Book of Mercy #29-40

Debate on Leonard Cohen's poetry (and novels), both published and unpublished. Song lyrics may also be discussed here.
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mat james
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Re: Book of Mercy #29-

Post by mat james »

“(and if we ever meet, perhaps we will share a bottle)”
I look forward to that possibility, DB. I’ll bring my rattan!

Frankle and Sogyal
As for Frankl; yes I have read his book (several times) “Man’s search for meaning” but I have not read the other you mentioned, “Man’s search for ultimate meaning”
Of course I was impressed with the man and his powerful objectivity/perspectives.
As I remember it he used an interesting turn of phrase to describe his deep understanding about what he calls the “Final freedom”; It goes something like this:
“…between stimulus and response there is a “gap” and a man can “choose” (while they are in the gap), what their “response” to that stimulus will be. He called the opportunity for choice that occurs in that moment between stimulus and response the “final freedom”.
(I thought the phrase “final freedom” was perhaps in some way putting it up Hitler and his “final solution”.?)
The “gap” is a wonderful image……..that can be extruded……………………..so the gap becomes wider/longer.
In fact Sogyal Rinpoche in his book “The Tibetan Book of Living and Dying” also uses the image of the “gap” when he discusses the process of meditation and thought control, or thought stopping. Sogyal says something like, “…thoughts are a stream of independent entities and between each thought is a “gap”. It is the aim of meditation practice to slow down the thoughts, watch them pass, recognize the “gap” between each thought and then drop between a gap! (into the mystic, no doubt!)
..into “no thought”
And then..?
(And then, bingo into the bardos!)
He tells us that this dropping into the gap is a mini death and if we practice these mini-deaths we will become familiar with the dying process and benefit by being able to make better choices while going through that process of dying at life’s end/transience.
Again the concept of the “final freedom” to “choose”. It is all about "choice" according to both authors.
Frankl argues that one cannot always chose their environment but they can choose their reaction to that environmental stimulus/li !!! Great insight.
Frankl knows his stuff. No doubt about it!

Regards, Matj
"Without light or guide, save that which burned in my heart." San Juan de la Cruz.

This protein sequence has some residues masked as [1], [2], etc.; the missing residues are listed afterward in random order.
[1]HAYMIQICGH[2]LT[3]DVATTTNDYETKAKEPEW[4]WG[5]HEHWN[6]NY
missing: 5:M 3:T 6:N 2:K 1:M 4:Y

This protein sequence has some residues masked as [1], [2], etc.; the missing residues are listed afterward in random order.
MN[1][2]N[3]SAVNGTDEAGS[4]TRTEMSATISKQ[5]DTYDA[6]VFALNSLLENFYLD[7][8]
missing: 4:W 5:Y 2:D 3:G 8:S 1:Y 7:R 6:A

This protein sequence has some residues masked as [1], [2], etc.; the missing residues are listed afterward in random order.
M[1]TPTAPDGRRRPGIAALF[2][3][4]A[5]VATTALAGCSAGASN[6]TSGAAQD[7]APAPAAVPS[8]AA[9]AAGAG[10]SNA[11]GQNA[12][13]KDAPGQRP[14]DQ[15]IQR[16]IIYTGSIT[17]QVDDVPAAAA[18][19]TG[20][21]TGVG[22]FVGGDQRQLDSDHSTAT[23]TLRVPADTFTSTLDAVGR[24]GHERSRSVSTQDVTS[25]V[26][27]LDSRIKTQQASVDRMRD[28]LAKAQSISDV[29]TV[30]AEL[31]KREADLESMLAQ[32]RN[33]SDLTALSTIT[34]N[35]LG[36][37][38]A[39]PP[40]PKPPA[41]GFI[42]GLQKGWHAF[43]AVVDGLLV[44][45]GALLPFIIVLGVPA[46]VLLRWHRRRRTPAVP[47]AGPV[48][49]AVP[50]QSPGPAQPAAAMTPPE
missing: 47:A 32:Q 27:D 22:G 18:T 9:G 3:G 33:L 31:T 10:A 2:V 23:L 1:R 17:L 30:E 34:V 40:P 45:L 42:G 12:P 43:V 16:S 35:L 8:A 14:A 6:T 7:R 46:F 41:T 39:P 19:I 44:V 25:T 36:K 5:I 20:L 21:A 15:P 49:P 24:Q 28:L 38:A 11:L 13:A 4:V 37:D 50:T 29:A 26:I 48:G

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mat james
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Re: Book of Mercy #29-

Post by mat james »

DB SAYS,
who made you a singer in his holy house forever, - This takes us back to #1, and see our discussion there. I observed at the time that in the temple “the cohen (priest) was in charge of the sacrifices, while the levi was the singer, but they all belonged to the same original tribe, so by stretching a point LC can also count himself among those ancient singers of the Psalms.” From a different angle, the “holy house” may also refer to the body, in which the soul resides.
“From a different angle, the “holy house” may also refer to the body, in which the soul resides.”

“who has journeyed you from generation to generation – This can refer to the reincarnation of the soul (an idea that appeared in Judaism relatively late,”
What are your thoughts on re-incarnation, Doran?
to this impeccable moment of sweet bewilderment. – Only LC would end such a long, glorious sentence with sweet…bewilderment. Still, in this piece he seems less bewildered and more reassured than usual.
I’m not so sure DB. I remember Cruz defining that process of writing about his mystical experiences as “some thing they are stammering leaves me dying.” That is a form of bewilderment.
“Tremble, my soul, before the one who creates good and evil, that a man may choose among worlds; - This may be based on Isaiah 45:7 “I form the light, and create darkness: I make peace, and create evil: I the LORD do all these things”, and Deuteronomy 30:19 “I call heaven and earth to record this day against you, that I have set before you life and death, blessing and cursing: therefore choose life, that both thou and thy seed may live”. Free choice is a major concept in Judaism, although it was recognized that it is in conflict with God’s omniscience. Rabbi Akiva (second century CE) declared in the Mishnah (Avot 3:19): “All is foreseen, but freedom of choice is given. The world is judged in goodness, yet all is proportioned to one's work.”
This may have also been in response to some Jewish sects, such as the Dead Sea Scrolls Sect, who believed in predetermination and the election of the just.

However, mainstream Judaism realized that this concept usually leads to a dead-end, and that the absence of free choice would make religious life meaningless.”